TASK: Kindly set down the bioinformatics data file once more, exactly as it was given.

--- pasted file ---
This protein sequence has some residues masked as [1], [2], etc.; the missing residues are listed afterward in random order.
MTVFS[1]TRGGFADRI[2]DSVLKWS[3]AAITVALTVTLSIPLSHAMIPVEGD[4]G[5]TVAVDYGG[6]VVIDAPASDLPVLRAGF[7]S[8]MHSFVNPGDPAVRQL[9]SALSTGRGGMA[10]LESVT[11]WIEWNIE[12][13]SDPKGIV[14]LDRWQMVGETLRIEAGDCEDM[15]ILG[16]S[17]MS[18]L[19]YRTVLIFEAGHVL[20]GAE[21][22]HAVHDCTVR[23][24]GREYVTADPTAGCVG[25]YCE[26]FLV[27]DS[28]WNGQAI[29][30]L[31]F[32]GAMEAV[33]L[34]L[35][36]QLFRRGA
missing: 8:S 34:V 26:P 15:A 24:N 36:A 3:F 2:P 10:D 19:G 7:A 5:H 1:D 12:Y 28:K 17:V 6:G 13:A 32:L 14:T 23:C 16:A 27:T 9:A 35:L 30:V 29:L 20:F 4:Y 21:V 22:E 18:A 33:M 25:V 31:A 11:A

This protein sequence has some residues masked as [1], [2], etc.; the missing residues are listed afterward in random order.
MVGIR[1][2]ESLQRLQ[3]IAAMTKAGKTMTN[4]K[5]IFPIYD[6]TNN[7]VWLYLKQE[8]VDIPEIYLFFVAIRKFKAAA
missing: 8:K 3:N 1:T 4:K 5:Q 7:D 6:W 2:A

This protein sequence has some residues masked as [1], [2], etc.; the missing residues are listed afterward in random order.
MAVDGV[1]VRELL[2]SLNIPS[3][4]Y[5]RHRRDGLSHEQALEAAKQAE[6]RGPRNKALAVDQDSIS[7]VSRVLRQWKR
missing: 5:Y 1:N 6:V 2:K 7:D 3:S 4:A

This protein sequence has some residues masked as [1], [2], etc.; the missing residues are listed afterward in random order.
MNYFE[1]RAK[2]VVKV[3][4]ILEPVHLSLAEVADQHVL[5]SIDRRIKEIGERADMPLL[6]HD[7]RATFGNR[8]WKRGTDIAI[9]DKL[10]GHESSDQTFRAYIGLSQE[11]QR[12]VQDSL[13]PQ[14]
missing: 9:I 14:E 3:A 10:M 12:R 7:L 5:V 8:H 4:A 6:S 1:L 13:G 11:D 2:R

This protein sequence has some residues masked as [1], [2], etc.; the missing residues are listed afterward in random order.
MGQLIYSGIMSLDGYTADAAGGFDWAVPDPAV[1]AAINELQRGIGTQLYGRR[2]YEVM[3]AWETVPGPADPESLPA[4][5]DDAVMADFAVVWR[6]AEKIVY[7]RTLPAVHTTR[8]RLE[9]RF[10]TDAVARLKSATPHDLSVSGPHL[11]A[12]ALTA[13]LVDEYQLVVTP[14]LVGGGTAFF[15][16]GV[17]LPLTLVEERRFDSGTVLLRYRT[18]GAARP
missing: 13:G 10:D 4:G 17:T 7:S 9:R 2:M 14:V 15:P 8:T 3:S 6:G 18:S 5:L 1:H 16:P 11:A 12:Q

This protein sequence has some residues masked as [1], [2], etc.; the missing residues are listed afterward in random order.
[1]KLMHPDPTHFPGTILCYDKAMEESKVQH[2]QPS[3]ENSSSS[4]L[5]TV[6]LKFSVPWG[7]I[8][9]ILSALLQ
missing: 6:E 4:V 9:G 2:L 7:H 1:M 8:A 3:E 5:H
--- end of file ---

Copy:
This protein sequence has some residues masked as [1], [2], etc.; the missing residues are listed afterward in random order.
MTVFS[1]TRGGFADRI[2]DSVLKWS[3]AAITVALTVTLSIPLSHAMIPVEGD[4]G[5]TVAVDYGG[6]VVIDAPASDLPVLRAGF[7]S[8]MHSFVNPGDPAVRQL[9]SALSTGRGGMA[10]LESVT[11]WIEWNIE[12][13]SDPKGIV[14]LDRWQMVGETLRIEAGDCEDM[15]ILG[16]S[17]MS[18]L[19]YRTVLIFEAGHVL[20]GAE[21][22]HAVHDCTVR[23][24]GREYVTADPTAGCVG[25]YCE[26]FLV[27]DS[28]WNGQAI[29][30]L[31]F[32]GAMEAV[33]L[34]L[35][36]QLFRRGA
missing: 8:S 34:V 26:P 15:A 24:N 36:A 3:F 2:P 10:D 19:G 7:A 5:H 1:D 12:Y 28:K 17:V 6:G 13:A 32:L 14:T 23:C 16:A 27:T 9:A 35:L 30:V 29:L 20:F 4:Y 21:V 22:E 18:A 33:M 25:V 31:A 11:A

This protein sequence has some residues masked as [1], [2], etc.; the missing residues are listed afterward in random order.
MVGIR[1][2]ESLQRLQ[3]IAAMTKAGKTMTN[4]K[5]IFPIYD[6]TNN[7]VWLYLKQE[8]VDIPEIYLFFVAIRKFKAAA
missing: 8:K 3:N 1:T 4:K 5:Q 7:D 6:W 2:A

This protein sequence has some residues masked as [1], [2], etc.; the missing residues are listed afterward in random order.
MAVDGV[1]VRELL[2]SLNIPS[3][4]Y[5]RHRRDGLSHEQALEAAKQAE[6]RGPRNKALAVDQDSIS[7]VSRVLRQWKR
missing: 5:Y 1:N 6:V 2:K 7:D 3:S 4:A

This protein sequence has some residues masked as [1], [2], etc.; the missing residues are listed afterward in random order.
MNYFE[1]RAK[2]VVKV[3][4]ILEPVHLSLAEVADQHVL[5]SIDRRIKEIGERADMPLL[6]HD[7]RATFGNR[8]WKRGTDIAI[9]DKL[10]GHESSDQTFRAYIGLSQE[11]QR[12]VQDSL[13]PQ[14]
missing: 9:I 14:E 3:A 10:M 12:R 7:L 5:V 8:H 4:A 6:S 1:L 13:G 11:D 2:R

This protein sequence has some residues masked as [1], [2], etc.; the missing residues are listed afterward in random order.
MGQLIYSGIMSLDGYTADAAGGFDWAVPDPAV[1]AAINELQRGIGTQLYGRR[2]YEVM[3]AWETVPGPADPESLPA[4][5]DDAVMADFAVVWR[6]AEKIVY[7]RTLPAVHTTR[8]RLE[9]RF[10]TDAVARLKSATPHDLSVSGPHL[11]A[12]ALTA[13]LVDEYQLVVTP[14]LVGGGTAFF[15][16]GV[17]LPLTLVEERRFDSGTVLLRYRT[18]GAARP
missing: 13:G 10:D 4:G 17:T 7:S 9:R 2:M 14:V 15:P 8:T 3:S 6:G 18:S 5:L 1:H 16:P 11:A 12:Q

This protein sequence has some residues masked as [1], [2], etc.; the missing residues are listed afterward in random order.
[1]KLMHPDPTHFPGTILCYDKAMEESKVQH[2]QPS[3]ENSSSS[4]L[5]TV[6]LKFSVPWG[7]I[8][9]ILSALLQ
missing: 6:E 4:V 9:G 2:L 7:H 1:M 8:A 3:E 5:H